Beginner’s guide to using warm GP obturation

How to obturate difficult canals, lateral canals and irregularities
Why is it that most Endodontists use warm GP for obturation?

Well, According to Schilder, 1967, the root canal system is best obturated in a three dimensional way. Most canals have an oval shape, where-as GP has a rounded cross section. Thus using a single cone technique is simply not going to fill a canal in three dimensions.

The cold lateral condensation (CLC) technique is also limited and unable to  fully obturate oval shaped canals, lateral canals or isthmuses (Wu, Kaštáková, & Wesselink, 2001).
Warm GP is therefore the current way to go!

There are many systems and techniques including, warm vertical condensation/compaction, thermafill/guttacore etc. Lets focus on the most common – warm vertical condensation.

Step by step guide to warm vertical condensation/compaction

 

  1. Get the equipment! You need x2 units – one heated plugger and one back fill unit. (e.g. B&L SuperEndo Alpha and Beta Kit or System B and Obtura) – An endodontic plugger/S Kondensor is essential!
  2. Make sure the canals are prepared adequately, cleaned well and dried.
  3. Choose your master apical point based on the minimum size of the apical constriction and ensure there is good true apical tug back – see Apical Gauging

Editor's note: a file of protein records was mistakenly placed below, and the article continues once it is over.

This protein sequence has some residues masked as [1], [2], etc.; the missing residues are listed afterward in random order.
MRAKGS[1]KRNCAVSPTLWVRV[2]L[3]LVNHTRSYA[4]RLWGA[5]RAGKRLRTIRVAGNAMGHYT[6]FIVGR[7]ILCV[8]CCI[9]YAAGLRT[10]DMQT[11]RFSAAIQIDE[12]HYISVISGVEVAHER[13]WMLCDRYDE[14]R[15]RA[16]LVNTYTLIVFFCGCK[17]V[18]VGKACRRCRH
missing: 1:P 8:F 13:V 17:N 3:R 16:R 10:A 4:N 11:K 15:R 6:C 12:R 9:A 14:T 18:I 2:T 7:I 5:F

4. Choose a plugger tip and insert it into the canal. Mark the depth at which it binds to the canal with a rubber stopper. (Try to choose the largest plugger that goes to within 4-5mm of your working length, although it may not always be possible to get that deep in every case)
  5. Insert a coated matching gp point into the canal and trim off the excess at orifice level
  6. Condense the GP at the orifice left with the large end of an endodontic plugger (S Kondensor)
  7. Insert the heated plugger into the canal whilst activated, applying firm pressure – stop 1mm from the marked stopper.
  8. De-activate the heat, whilst still maintained apical pressure for approximately 8-10 seconds
  9. Activate the plugger and push apically the final 1mm and swiftly pull the plugger out – this step should be done quickly in 1-2 seconds – you should have pulled out a “bite” of GP, leaving an apical .
  10. Condense the apical GP with the fine end of an endodontic plugger (S Kondensor)
  11. Place the backfill unit (Obtura or alternative) into the canal as close to the apical portion of GP. Squeeze and express GP but let the pressure GP draw the tip out of the canal, do not pull back as you can get voids
  12. Condense the expressed GP into the canal carefully with an endodontic plugger.

It takes practice and doesn’t always go to plan! Practice on extracted teeth first to gain confidence. If things don’t go well, you can always start again!

Note: there are variations to this technique but the principle remains the same; three dimensional obturation.


Featured image from EndoLounge (Dr. Ektefaie), Images from video by Ruddle Endodontics

Schilder, H., & Hargreaves, K. M. (2006). Filling root canals in three dimensions. Journal of Endodontics, 32(4), 281–290. https://doi.org/10.1016/j.joen.2006.02.007

Wu, M. K., Kaštáková, A., & Wesselink, P. R. (2001). Quality of cold and warm gutta-percha fillings in oval canals in mandibular premolars. International Endodontic Journal, 34(6), 485–491. https://doi.org/10.1046/j.1365-2591.2001.00463.x

 

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